Tuesday, February 08, 2005

URLs from 2/8/05

Problems with Windows 98 shutdowns.

New browser spoofing vulnerability

The following is from Patrick Douglas Crispen's Internet Tourbus:

New Browser Spoofing Vulnerability
Audience: Everyone who DOESN'T use Internet Explorer

It looks like there is a new browser spoofing vulnerability that-- brace yourself--DOESN'T affect Internet Explorer. No, really. Affected browsers include Mozilla, Firefox, Safari, Netscape Navigator, and Opera on both PCs and Macs. But NOT Internet Explorer.

The vulnerability displays fake domain names in both hyperlinks and your browser's address bar. Is this earth-shattering? No. Should you lose sleep over it? No. Should you at least know a little about it in order to protect your personal information should something strange happen? ABSOLUTELY!

To see this vulnerability in action, check out


Now for the REALLY bad news: There's no way to fix this problem. Yet. [Setting network.enableIDN to false in about:config doesn't work and even SpoofStick is fooled by these fake URLs, despite rumors to the contrary floating around the blogsphere.] Should you panic? As I said, no! But, until the browser gurus find a fix, you should take the following precautions:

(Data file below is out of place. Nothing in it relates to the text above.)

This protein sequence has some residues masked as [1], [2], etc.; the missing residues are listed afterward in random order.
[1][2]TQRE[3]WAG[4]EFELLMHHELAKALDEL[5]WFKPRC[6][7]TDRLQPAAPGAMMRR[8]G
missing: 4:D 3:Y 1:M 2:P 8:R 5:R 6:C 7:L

1. DON'T TRUST HYPERLINKS IN HTML-FORMATTED EMAIL MESSAGES (emails that display images and hyperlinks and look very much like web pages) even if those email messages are from your friends or family. This is especially true for hyperlinks in email messages from Amazon, AOL, eBay, PayPal, your bank, your credit card company, or any other company you normally do business with. If any web site, financial company, or commercial entity sends you an email asking you to click on a hyperlink in that email to update your account information, DO NOT CLICK ON THAT LINK. Because of this new spoofing vulnerability, you simply cannot trust hyperlinks in HTML- formatted emails to point to the correct URL.

2. BE SUSPICIOUS OF HYPERLINKS ON WEB PAGES YOU HAVE NEVER VISITED BEFORE. To be completely honest, the chance of you running into a spoofed URL on a web page is pretty slim, andthe chance is all but zero on the big .com sites you visit every day. More likely than not, the criminals will be spoofing URLs in email messages, not on Web pages. But, if you are at a web page you have never visited before, exercise a little caution. If something feels wrong, leave.

3. THE BEST WAY TO AVOID BEING HIJACKED BY A SPOOFED URL IS TO MANUALLY TYPE THE URL USING YOUR BROWSER'S ADDRESS BAR. Remember, the spoof only affects hyperlinks in email messages and web pages, not addresses you manually key in to your browser's address bar. So,to be really safe, if you need to access your account information at Amazon, AOL, eBay, PayPal, your bank or financial institution, your credit card company, or any other company you normally do business with, manually enter the URL.

--Thanks, Patrick!